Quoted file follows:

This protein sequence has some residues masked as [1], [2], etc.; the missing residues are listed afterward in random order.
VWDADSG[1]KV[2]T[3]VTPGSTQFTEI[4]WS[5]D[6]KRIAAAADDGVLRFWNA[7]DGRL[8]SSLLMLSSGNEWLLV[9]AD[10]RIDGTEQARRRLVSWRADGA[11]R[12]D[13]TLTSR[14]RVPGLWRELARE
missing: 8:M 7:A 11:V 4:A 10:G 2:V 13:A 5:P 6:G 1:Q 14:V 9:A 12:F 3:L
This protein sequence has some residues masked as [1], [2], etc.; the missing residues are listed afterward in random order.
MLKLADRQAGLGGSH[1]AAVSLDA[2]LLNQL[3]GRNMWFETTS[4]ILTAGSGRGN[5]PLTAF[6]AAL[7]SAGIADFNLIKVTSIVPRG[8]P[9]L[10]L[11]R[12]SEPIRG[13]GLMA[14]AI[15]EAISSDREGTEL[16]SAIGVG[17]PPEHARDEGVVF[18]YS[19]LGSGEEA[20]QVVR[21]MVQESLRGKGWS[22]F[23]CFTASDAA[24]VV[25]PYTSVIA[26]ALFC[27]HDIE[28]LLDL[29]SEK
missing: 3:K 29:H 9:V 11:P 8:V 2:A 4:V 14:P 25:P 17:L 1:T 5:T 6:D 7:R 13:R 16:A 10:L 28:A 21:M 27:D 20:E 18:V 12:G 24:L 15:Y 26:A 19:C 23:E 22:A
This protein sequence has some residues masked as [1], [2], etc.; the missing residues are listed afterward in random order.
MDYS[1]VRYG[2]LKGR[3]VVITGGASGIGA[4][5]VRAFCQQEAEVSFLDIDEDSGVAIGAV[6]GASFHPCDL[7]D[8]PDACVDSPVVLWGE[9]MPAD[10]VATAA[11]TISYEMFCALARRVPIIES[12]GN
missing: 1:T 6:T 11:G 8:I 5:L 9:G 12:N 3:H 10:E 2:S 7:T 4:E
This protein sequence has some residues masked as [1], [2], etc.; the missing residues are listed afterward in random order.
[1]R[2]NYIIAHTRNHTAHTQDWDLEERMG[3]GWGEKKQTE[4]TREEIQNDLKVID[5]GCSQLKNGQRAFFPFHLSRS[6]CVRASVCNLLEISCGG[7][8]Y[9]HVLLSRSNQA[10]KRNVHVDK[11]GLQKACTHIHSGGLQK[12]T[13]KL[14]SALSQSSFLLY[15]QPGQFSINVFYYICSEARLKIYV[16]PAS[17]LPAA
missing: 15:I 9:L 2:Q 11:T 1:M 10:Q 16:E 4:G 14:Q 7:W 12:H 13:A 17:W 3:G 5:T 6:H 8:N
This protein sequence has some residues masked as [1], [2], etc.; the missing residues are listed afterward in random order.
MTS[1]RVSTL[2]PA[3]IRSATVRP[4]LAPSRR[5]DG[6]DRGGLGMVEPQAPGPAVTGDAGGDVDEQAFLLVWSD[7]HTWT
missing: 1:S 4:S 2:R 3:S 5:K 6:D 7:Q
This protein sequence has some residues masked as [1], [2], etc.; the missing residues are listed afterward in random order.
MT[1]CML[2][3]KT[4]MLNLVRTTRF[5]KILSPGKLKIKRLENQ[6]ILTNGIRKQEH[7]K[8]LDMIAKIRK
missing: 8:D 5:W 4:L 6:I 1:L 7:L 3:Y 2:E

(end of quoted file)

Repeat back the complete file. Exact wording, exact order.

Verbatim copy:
This protein sequence has some residues masked as [1], [2], etc.; the missing residues are listed afterward in random order.
VWDADSG[1]KV[2]T[3]VTPGSTQFTEI[4]WS[5]D[6]KRIAAAADDGVLRFWNA[7]DGRL[8]SSLLMLSSGNEWLLV[9]AD[10]RIDGTEQARRRLVSWRADGA[11]R[12]D[13]TLTSR[14]RVPGLWRELARE
missing: 8:M 7:A 11:V 4:A 10:G 2:V 13:A 5:P 6:G 1:Q 14:V 9:A 12:F 3:L
This protein sequence has some residues masked as [1], [2], etc.; the missing residues are listed afterward in random order.
MLKLADRQAGLGGSH[1]AAVSLDA[2]LLNQL[3]GRNMWFETTS[4]ILTAGSGRGN[5]PLTAF[6]AAL[7]SAGIADFNLIKVTSIVPRG[8]P[9]L[10]L[11]R[12]SEPIRG[13]GLMA[14]AI[15]EAISSDREGTEL[16]SAIGVG[17]PPEHARDEGVVF[18]YS[19]LGSGEEA[20]QVVR[21]MVQESLRGKGWS[22]F[23]CFTASDAA[24]VV[25]PYTSVIA[26]ALFC[27]HDIE[28]LLDL[29]SEK
missing: 3:K 29:H 9:V 11:P 8:V 2:A 4:V 14:P 25:P 17:L 1:T 5:T 6:D 7:R 13:R 16:A 10:L 28:A 21:M 27:D 20:E 18:V 12:G 24:L 15:Y 26:A 19:C 23:E 22:A
This protein sequence has some residues masked as [1], [2], etc.; the missing residues are listed afterward in random order.
MDYS[1]VRYG[2]LKGR[3]VVITGGASGIGA[4][5]VRAFCQQEAEVSFLDIDEDSGVAIGAV[6]GASFHPCDL[7]D[8]PDACVDSPVVLWGE[9]MPAD[10]VATAA[11]TISYEMFCALARRVPIIES[12]GN
missing: 1:T 6:T 11:G 8:I 5:L 9:G 12:N 3:H 10:E 2:S 7:T 4:E
This protein sequence has some residues masked as [1], [2], etc.; the missing residues are listed afterward in random order.
[1]R[2]NYIIAHTRNHTAHTQDWDLEERMG[3]GWGEKKQTE[4]TREEIQNDLKVID[5]GCSQLKNGQRAFFPFHLSRS[6]CVRASVCNLLEISCGG[7][8]Y[9]HVLLSRSNQA[10]KRNVHVDK[11]GLQKACTHIHSGGLQK[12]T[13]KL[14]SALSQSSFLLY[15]QPGQFSINVFYYICSEARLKIYV[16]PAS[17]LPAA
missing: 15:I 9:L 2:Q 11:T 1:M 10:Q 16:E 4:G 14:Q 7:W 12:H 13:A 17:W 3:G 5:T 6:H 8:N
This protein sequence has some residues masked as [1], [2], etc.; the missing residues are listed afterward in random order.
MTS[1]RVSTL[2]PA[3]IRSATVRP[4]LAPSRR[5]DG[6]DRGGLGMVEPQAPGPAVTGDAGGDVDEQAFLLVWSD[7]HTWT
missing: 1:S 4:S 2:R 3:S 5:K 6:D 7:Q
This protein sequence has some residues masked as [1], [2], etc.; the missing residues are listed afterward in random order.
MT[1]CML[2][3]KT[4]MLNLVRTTRF[5]KILSPGKLKIKRLENQ[6]ILTNGIRKQEH[7]K[8]LDMIAKIRK
missing: 8:D 5:W 4:L 6:I 1:L 7:L 3:Y 2:E